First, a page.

Sometimes I hate mountain bikers….

Keep single track single - it's simple enough isn't it?

Keep single track single – it’s simple enough isn’t it?


It’s not just any old frost that excites the committed mountain biker.  It really needs to be three days of minus four frigidity, weather that will prompt cataclysmic predictions from the Daily Express of thousands of deep frozen grannies and empty shelves at the supermarket.  Only then can we be sure the bogs will take the weight of bike and rider, that muddy trails will once again run as slick as a whippet and riding is neither chore nor lung bursting bore.

Which is why a recent frosty start was a small mercy after the deluge, not the permafrost I’d prefer but a one off chill that shouldn’t be wasted.  Knowing that it would rapidly warm up – you can always bank on the weather forecast when the news is bad – I hit the Peak early with a plan of campaign.  I’d been avoiding certain trails since september and was looking forward to rediscovering their delights.

I picked off a few beauties on Blackamoor and Totley before dropping onto a sneaky trail that’s been off the agenda for months, originally because of ground nesting birds, then due to encroaching bracken and finally because of incessant rain.  It was in perfect nick and running fast and true but the grin on my face turned to a grimace about half way down.  Where once there’d been a drifty loamy corner was now a straight line blasting straight through the undergrowth.  I tried to ignore my inner rage and concentrated on riding but the corner cutters had worse in store.

Further on I came to another superb off-camber corner which always has me scratching for grip.  Obviously, the challenge had proved too much for some riders because, again, a brand new straight line had been blasted through the surrounding heather and bracken.  Worse still, the original line was already returning to nature, making it all the more unlikely that anyone would ever use it.  I’m glad no one witnessed the hissy fit as I turned the air blue and I threw my poor innocent bike to the ground.  The next twenty minutes were spent finding branches big enough to at least deter some riders from the new line.  As I built the obstacle, I was struck by just how short-sighted this kind of behaviour is.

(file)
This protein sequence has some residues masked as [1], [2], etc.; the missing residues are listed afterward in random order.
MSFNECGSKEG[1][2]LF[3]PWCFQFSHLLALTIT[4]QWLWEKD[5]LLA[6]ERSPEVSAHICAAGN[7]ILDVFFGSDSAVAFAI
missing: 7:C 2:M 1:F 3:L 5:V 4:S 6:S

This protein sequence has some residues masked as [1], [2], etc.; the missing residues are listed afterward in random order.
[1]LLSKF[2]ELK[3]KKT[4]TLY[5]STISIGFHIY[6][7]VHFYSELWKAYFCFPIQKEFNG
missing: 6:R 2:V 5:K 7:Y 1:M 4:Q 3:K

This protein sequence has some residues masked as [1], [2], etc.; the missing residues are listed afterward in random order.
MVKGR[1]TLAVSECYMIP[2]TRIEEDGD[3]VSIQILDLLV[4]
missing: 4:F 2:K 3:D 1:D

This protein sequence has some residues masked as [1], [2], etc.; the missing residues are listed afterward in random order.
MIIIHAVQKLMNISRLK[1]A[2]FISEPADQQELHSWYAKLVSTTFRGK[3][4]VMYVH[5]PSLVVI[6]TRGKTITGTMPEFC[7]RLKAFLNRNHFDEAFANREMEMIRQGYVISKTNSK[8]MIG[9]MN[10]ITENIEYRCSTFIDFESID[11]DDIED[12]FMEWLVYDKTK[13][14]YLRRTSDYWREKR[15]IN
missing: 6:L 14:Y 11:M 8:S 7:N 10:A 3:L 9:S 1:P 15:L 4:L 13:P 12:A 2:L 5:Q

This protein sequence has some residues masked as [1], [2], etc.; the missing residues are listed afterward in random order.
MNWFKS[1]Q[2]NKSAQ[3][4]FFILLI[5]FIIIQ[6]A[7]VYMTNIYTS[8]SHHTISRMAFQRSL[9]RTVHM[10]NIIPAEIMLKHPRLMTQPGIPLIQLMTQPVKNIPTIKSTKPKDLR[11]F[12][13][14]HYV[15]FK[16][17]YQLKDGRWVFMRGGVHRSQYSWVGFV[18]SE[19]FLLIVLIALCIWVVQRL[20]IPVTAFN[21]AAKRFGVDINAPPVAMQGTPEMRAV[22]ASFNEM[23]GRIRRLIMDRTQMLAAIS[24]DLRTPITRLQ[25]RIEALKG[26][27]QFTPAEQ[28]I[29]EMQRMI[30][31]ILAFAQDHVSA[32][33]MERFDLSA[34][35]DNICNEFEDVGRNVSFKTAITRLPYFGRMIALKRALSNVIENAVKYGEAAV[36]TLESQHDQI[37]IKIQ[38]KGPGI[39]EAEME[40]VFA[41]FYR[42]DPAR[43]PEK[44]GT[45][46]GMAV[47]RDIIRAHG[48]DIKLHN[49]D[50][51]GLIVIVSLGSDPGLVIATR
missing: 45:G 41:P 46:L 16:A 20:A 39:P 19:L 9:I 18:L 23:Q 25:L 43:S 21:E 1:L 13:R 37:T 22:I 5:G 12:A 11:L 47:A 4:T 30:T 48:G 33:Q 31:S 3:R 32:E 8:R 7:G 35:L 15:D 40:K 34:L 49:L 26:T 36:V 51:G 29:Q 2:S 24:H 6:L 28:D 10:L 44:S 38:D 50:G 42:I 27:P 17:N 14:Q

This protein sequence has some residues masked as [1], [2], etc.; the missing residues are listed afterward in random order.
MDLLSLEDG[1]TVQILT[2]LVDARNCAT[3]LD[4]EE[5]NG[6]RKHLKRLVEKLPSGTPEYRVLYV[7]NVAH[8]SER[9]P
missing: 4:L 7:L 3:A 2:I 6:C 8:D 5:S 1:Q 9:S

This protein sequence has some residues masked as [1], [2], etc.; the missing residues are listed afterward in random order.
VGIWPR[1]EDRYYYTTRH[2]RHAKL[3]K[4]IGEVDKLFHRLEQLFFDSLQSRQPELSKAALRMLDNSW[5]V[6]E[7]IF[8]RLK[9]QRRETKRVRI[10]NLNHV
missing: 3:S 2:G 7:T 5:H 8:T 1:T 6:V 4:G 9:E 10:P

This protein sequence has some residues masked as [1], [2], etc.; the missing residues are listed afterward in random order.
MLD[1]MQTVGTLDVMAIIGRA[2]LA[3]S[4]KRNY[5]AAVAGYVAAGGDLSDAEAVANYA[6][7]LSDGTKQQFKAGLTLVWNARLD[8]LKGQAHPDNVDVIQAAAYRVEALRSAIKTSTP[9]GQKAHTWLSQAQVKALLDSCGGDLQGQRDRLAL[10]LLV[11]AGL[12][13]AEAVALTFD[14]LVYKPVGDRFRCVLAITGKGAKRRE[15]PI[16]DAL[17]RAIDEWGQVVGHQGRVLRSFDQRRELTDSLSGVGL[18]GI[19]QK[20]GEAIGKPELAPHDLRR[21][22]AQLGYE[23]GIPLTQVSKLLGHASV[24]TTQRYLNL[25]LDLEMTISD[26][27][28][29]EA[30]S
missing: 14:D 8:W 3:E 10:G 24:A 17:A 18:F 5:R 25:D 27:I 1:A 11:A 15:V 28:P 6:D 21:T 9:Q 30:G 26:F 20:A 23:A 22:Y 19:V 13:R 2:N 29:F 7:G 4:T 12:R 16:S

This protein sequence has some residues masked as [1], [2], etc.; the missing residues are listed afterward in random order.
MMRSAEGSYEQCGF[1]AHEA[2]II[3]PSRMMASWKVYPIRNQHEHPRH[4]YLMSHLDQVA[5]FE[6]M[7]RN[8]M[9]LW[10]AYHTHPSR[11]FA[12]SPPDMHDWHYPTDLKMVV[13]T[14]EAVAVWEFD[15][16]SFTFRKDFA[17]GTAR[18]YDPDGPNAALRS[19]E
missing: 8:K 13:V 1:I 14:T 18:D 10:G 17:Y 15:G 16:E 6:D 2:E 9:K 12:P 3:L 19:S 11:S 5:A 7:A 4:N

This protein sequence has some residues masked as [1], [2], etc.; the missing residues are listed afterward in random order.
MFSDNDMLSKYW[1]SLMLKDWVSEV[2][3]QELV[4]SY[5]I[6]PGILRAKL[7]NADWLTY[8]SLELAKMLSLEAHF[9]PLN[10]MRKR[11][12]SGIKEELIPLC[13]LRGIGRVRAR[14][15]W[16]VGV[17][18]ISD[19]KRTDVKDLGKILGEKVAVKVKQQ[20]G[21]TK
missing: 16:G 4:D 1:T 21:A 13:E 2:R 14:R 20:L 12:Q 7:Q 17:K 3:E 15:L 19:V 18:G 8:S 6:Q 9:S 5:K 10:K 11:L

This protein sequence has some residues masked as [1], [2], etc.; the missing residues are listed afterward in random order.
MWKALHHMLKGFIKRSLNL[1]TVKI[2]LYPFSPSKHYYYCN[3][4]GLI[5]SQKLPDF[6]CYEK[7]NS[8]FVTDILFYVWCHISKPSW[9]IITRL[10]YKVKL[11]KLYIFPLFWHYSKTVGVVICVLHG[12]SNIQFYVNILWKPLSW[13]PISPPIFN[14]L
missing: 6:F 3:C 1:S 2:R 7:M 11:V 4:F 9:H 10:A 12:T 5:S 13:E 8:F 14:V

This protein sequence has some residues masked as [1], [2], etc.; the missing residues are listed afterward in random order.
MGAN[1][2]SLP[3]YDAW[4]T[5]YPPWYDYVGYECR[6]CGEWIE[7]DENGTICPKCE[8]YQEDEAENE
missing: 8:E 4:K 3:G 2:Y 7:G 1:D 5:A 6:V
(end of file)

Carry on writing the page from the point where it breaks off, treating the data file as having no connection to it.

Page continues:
So, why is it happening?  I haven’t given the location of this trail because it’s irrelevant, it is effectively mountain biking’s everytrail because this kind of vandalism is happening all over the country on natural trails and at trail centres.  The rule is simple – if you can’t ride the corner, don’t ride the trail.  I don’t give a damn if you’re on the best Strava run of your life, don’t alter the trail just to shave a few hundredths.  If you’ve only just graduated from trail centre to real-mountain-biking, don’t bring the trail down to your level.  Try to love flat corners, you’ll learn more skill coming to terms with them than you ever will on a trail centre berm.

If we treat where we ride with contempt, then it will be our fault if land managers use ever more draconian measures to curb our more destructive tendencies. When we damage the countryside in this way, we damage our image and can rightly be condemned for diverting the trail.  The areas we affect may be ecologically significant, we just don’t know.

We’re privileged to ride in some of the most beautiful parts of the country, so why screw it up?